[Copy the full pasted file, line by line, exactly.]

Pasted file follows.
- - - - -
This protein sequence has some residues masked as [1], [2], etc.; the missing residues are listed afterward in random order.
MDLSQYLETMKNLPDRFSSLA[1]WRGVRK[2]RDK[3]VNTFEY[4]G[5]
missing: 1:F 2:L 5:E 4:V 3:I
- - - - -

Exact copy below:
This protein sequence has some residues masked as [1], [2], etc.; the missing residues are listed afterward in random order.
MDLSQYLETMKNLPDRFSSLA[1]WRGVRK[2]RDK[3]VNTFEY[4]G[5]
missing: 1:F 2:L 5:E 4:V 3:I